The official police narrative quickly became that this was an entire gathering of organized criminals who were wildly killing each other and shooting at cops, and the arrest of so many people there was buttressed with initial one million bonds set for everyone. And likely in order to justify that crazy, and soon reversed, decision:
The Texas Department of Public Safety did its part to ramp up hysteria, leaking a “confidential bulletin” to CNN alleging that Bandidos in active military service were arming their chapters with grenades and C4 explosives so that they could retaliate against the police. One of the DPS's sources was a club called the Black Widows, which does not exist except in the 1978 movie Every Which Way But Loose. In response, one biker blog jeered: “Waco Police Now Claim They Are Being Attacked by Clint Eastwood and An Orangutan Named Clyde.”
“The city of Waco is looking at paying out hundreds of millions of dollars,” says Michael White, Wilson's attorney. “I don't think we've ever seen something on the scale of 175-plus people being arrested for something they did not do.” To survive the storm, the city's legal strategy seems to be to pressure the Waco 177 into pleading guilty to minor infractions for time served; this would preclude the bikers from being able to sue for wrongful imprisonment.
The judge in the case, Matt Johnson, is the former law partner of district attorney Abel Reyna. Incredibly, the foreman of the first grand jury to be convened, James Head, is a Waco P.D. detective.
There are over 100,ooo residents in Waco, and they cannot find a Grand Jury Foreman not tied into the prosecutor’s office or the Waco Police Department?
Asked why he'd permit an active police officer to lead a grand jury investigating possible police misconduct, state district judge Ralph Strother said, “I just thought, ‘Well, he's qualified. He knows the criminal-justice system.’ ”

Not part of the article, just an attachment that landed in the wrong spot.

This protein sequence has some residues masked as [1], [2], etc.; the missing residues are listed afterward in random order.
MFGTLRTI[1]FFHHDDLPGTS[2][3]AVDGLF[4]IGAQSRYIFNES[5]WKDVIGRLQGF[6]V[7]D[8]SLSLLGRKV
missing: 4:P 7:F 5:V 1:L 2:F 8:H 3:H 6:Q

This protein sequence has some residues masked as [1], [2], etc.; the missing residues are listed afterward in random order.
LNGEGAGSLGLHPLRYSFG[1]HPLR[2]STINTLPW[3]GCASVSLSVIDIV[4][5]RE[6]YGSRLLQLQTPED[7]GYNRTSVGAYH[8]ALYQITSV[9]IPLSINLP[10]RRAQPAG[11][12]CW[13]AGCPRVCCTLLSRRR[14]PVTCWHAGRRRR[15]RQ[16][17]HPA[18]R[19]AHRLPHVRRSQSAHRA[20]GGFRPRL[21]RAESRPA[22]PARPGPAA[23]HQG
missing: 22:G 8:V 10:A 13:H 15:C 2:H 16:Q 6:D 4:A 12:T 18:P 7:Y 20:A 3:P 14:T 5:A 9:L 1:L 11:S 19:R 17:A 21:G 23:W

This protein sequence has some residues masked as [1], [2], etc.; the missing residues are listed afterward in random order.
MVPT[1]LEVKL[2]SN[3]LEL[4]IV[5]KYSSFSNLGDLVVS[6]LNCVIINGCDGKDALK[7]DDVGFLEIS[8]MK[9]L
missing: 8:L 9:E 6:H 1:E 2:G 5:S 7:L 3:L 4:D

Houston Chronicle article, May 13th 2016:
Authorities still have not spelled out who among the bikers is believed to have shot, stabbed or punched another, and who may have been killed or wounded by police.
The names of the officers involved in the shooting remain secret, and officials won't say if their actions were ever reviewed by internal affairs or a grand jury.
Even where and how trials would be held is unclear.
The first wave of indictments came in November, a federal indictment followed in December in San Antonio, charging the Bandidos' top three national leaders with racketeering and other crimes.
None of those charged was at the Twin Peaks shootout, however, and while the indictment outlines a series of attacks by Bandidos against Cossacks, it does not include the Waco clash.
Houston lawyer Paul Looney, who represents a Waco man facing state charges, said he suspects McLennan County prosecutors are purposely dragging their feet in hopes the cases will be pulled out of their hands and into the expanding federal investigation.
Looney has gone all the way to the Texas Court of Criminal Appeals, the state's highest criminal court, to force the Waco judge to set a trial date for his client.
There has been no response from the appeals court - not even a request for a briefing, he said.